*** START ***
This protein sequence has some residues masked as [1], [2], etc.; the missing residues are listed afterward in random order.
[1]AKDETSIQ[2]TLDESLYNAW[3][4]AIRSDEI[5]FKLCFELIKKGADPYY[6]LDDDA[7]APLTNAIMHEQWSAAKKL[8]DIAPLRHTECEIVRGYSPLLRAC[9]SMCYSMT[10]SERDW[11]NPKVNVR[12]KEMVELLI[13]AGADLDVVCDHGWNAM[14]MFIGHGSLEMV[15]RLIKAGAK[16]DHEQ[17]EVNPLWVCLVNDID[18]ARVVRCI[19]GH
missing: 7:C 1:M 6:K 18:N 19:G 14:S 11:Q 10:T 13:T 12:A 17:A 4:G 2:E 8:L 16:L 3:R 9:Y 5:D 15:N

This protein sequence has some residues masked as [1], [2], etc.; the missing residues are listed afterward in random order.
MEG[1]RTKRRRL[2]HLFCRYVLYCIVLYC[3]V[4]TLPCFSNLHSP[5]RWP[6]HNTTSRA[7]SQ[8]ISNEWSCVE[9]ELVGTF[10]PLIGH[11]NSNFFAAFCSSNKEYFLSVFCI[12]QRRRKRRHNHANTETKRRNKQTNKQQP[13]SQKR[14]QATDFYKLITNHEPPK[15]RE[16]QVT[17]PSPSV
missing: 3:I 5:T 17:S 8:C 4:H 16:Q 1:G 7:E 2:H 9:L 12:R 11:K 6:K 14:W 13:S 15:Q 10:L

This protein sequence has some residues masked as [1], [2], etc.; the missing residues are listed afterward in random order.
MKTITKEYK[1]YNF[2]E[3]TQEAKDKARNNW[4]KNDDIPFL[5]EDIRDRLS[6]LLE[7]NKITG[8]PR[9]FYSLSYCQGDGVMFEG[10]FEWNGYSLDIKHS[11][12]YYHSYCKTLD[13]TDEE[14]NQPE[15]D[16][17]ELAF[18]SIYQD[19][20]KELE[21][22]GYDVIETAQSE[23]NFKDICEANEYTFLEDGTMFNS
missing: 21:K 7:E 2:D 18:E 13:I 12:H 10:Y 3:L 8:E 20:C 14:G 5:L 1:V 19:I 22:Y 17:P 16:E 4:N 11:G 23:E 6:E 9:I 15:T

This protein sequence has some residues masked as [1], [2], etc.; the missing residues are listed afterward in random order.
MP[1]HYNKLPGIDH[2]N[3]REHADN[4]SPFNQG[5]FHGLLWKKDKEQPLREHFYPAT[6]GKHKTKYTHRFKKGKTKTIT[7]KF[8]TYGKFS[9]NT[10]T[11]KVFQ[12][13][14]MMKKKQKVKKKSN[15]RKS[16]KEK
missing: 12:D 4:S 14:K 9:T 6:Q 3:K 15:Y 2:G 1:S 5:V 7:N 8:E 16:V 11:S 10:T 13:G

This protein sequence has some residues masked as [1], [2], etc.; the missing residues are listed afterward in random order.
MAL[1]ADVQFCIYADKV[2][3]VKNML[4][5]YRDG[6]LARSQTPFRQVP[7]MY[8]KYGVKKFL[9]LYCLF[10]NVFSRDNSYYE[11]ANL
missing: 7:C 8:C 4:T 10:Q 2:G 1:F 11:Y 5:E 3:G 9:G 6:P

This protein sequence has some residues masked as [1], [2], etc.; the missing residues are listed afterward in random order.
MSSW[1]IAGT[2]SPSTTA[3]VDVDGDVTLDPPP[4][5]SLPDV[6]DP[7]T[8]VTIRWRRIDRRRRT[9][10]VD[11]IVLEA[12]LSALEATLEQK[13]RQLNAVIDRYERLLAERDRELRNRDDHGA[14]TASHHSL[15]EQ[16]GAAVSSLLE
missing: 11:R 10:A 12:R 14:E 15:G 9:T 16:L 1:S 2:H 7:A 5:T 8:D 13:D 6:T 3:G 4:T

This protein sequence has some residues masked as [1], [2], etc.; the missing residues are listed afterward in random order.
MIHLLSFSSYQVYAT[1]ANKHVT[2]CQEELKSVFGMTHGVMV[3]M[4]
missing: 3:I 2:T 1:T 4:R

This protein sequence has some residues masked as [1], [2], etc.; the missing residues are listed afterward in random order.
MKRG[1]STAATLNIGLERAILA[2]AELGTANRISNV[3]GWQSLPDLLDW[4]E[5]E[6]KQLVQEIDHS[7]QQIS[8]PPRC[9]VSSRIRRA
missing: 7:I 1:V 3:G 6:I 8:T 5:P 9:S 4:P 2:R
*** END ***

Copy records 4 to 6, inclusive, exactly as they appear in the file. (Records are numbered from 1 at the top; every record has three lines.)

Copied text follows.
This protein sequence has some residues masked as [1], [2], etc.; the missing residues are listed afterward in random order.
MP[1]HYNKLPGIDH[2]N[3]REHADN[4]SPFNQG[5]FHGLLWKKDKEQPLREHFYPAT[6]GKHKTKYTHRFKKGKTKTIT[7]KF[8]TYGKFS[9]NT[10]T[11]KVFQ[12][13][14]MMKKKQKVKKKSN[15]RKS[16]KEK
missing: 12:D 4:S 14:K 9:T 6:Q 3:K 15:Y 2:G 1:S 5:V 7:N 8:E 16:V 11:S 10:T 13:G

This protein sequence has some residues masked as [1], [2], etc.; the missing residues are listed afterward in random order.
MAL[1]ADVQFCIYADKV[2][3]VKNML[4][5]YRDG[6]LARSQTPFRQVP[7]MY[8]KYGVKKFL[9]LYCLF[10]NVFSRDNSYYE[11]ANL
missing: 7:C 8:C 4:T 10:Q 2:G 1:F 11:Y 5:E 3:G 9:G 6:P

This protein sequence has some residues masked as [1], [2], etc.; the missing residues are listed afterward in random order.
MSSW[1]IAGT[2]SPSTTA[3]VDVDGDVTLDPPP[4][5]SLPDV[6]DP[7]T[8]VTIRWRRIDRRRRT[9][10]VD[11]IVLEA[12]LSALEATLEQK[13]RQLNAVIDRYERLLAERDRELRNRDDHGA[14]TASHHSL[15]EQ[16]GAAVSSLLE
missing: 11:R 10:A 12:R 14:E 15:G 9:T 16:L 1:S 2:H 7:A 5:T 8:D 13:D 6:T 3:G 4:T